Stephen Downes

Knowledge, Learning, Community

I would be among the first to acknowledge that the issues raised around equity and social justice in this report (192 page PDF) are important, but seeing the site flagged by my security software for ad tracking reminds me that these are not the only issues on the table. And the document as a whole reads as through it was written from a single point of view, which I think is a problem. For example, virtually no one outside academia - or even outside the social sciences and humanities - seems to have been consulted. To be clear: I want the authors to be successful, but it's not clear how they would define (or even recognize) success. The definitions offered at the top of things like 'diversity' and 'inclusion' are muddled and jargon-filled, while the list of recommendations seems more like a grab-bag than a coherent plan. Inclusive web design, for example, is important, and worth mentioning, but this document tries (half-heartedly) to tell us what it is and how to do it (with reference to a 13-year old W3C document instead of something from 2021).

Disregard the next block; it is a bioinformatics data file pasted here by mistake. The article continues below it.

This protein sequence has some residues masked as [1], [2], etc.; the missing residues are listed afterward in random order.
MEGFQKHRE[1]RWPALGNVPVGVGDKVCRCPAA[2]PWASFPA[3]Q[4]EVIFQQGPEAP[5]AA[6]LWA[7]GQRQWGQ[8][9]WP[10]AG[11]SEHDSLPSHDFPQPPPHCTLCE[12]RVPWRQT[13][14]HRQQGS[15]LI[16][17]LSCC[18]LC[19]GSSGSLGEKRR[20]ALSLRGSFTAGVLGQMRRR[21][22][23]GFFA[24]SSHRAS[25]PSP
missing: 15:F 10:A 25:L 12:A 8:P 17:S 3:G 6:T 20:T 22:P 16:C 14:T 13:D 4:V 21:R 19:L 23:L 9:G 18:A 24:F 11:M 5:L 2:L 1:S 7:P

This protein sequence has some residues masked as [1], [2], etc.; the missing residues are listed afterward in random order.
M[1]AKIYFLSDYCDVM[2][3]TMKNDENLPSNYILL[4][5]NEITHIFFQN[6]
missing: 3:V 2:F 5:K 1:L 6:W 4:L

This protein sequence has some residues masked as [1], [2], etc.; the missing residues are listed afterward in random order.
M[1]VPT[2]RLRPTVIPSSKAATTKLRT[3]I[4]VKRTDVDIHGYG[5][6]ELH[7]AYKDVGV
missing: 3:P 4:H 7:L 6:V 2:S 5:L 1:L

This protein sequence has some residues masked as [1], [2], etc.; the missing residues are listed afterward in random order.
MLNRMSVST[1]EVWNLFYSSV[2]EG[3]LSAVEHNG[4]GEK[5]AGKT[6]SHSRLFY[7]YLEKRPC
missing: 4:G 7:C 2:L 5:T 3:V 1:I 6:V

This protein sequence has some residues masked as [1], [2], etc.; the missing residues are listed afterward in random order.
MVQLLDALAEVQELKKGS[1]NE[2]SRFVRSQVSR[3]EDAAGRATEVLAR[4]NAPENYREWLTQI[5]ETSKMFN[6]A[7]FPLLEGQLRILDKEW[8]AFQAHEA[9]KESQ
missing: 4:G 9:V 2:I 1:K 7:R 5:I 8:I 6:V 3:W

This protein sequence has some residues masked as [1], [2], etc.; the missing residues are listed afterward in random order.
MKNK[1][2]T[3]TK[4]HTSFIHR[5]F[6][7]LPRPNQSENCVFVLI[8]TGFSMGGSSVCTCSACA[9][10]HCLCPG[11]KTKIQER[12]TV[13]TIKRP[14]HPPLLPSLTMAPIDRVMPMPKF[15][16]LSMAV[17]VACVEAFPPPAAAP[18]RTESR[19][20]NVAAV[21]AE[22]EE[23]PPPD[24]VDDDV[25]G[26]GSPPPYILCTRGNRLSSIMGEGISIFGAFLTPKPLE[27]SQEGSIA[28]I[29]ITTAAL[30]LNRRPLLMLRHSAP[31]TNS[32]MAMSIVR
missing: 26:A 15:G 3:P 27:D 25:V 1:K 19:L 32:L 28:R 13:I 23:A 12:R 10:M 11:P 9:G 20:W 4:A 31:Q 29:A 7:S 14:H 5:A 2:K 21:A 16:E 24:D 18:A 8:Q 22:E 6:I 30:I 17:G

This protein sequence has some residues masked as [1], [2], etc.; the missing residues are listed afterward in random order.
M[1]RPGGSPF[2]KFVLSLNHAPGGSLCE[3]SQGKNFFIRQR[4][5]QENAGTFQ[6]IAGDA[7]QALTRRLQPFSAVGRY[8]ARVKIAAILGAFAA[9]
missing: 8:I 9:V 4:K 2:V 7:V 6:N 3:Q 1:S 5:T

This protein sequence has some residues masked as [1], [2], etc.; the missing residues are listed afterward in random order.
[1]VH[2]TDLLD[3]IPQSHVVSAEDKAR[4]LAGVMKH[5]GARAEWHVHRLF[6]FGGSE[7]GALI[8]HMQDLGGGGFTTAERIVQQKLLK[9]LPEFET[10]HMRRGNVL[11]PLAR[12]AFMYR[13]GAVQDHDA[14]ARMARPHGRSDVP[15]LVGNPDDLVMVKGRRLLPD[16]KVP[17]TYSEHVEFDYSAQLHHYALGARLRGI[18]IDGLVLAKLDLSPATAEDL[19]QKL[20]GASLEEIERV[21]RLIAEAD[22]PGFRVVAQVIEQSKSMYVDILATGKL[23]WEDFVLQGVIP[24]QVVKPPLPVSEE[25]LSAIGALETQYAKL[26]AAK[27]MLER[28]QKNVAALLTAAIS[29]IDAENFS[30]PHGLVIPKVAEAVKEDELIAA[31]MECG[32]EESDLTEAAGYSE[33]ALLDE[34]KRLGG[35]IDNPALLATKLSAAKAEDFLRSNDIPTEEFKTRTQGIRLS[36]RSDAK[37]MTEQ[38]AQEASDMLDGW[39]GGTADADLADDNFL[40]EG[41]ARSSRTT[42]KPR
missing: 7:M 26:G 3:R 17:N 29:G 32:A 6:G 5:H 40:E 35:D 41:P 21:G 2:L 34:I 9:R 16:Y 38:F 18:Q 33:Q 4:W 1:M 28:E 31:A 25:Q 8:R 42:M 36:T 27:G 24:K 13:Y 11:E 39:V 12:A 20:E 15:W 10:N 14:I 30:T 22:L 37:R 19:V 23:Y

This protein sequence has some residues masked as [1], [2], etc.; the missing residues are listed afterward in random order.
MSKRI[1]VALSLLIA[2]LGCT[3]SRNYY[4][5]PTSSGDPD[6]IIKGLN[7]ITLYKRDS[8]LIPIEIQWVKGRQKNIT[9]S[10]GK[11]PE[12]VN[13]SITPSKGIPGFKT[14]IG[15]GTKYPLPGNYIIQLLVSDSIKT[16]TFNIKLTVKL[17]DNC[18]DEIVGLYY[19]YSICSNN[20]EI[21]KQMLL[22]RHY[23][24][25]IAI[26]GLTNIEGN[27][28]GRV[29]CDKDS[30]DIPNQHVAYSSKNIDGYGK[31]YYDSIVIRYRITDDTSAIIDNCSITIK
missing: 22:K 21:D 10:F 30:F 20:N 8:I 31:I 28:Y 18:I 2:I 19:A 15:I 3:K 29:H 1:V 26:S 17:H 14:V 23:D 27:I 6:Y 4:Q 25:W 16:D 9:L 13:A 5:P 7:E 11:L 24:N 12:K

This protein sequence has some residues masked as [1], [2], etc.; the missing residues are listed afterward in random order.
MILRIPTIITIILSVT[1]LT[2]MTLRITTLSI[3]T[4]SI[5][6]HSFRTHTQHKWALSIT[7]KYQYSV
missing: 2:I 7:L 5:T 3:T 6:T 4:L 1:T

See also the Federation's response and action plan as well as its blog (well worth reading, sadly no RSS). There's also a Charter on Equity, Diversity, Inclusion, and Decolonization in the Social  Sciences and Humanities that uses much of the same language found in the report itself. Image: Gorodenkoff (Estonia), the original of the image used on the report, from iStock images (Getty Images).

[Direct link]


Stephen Downes Stephen Downes, Casselman, Canada

Creative Commons License.

Copyright 2021
Last Updated: Apr 08, 2021 2:28 p.m.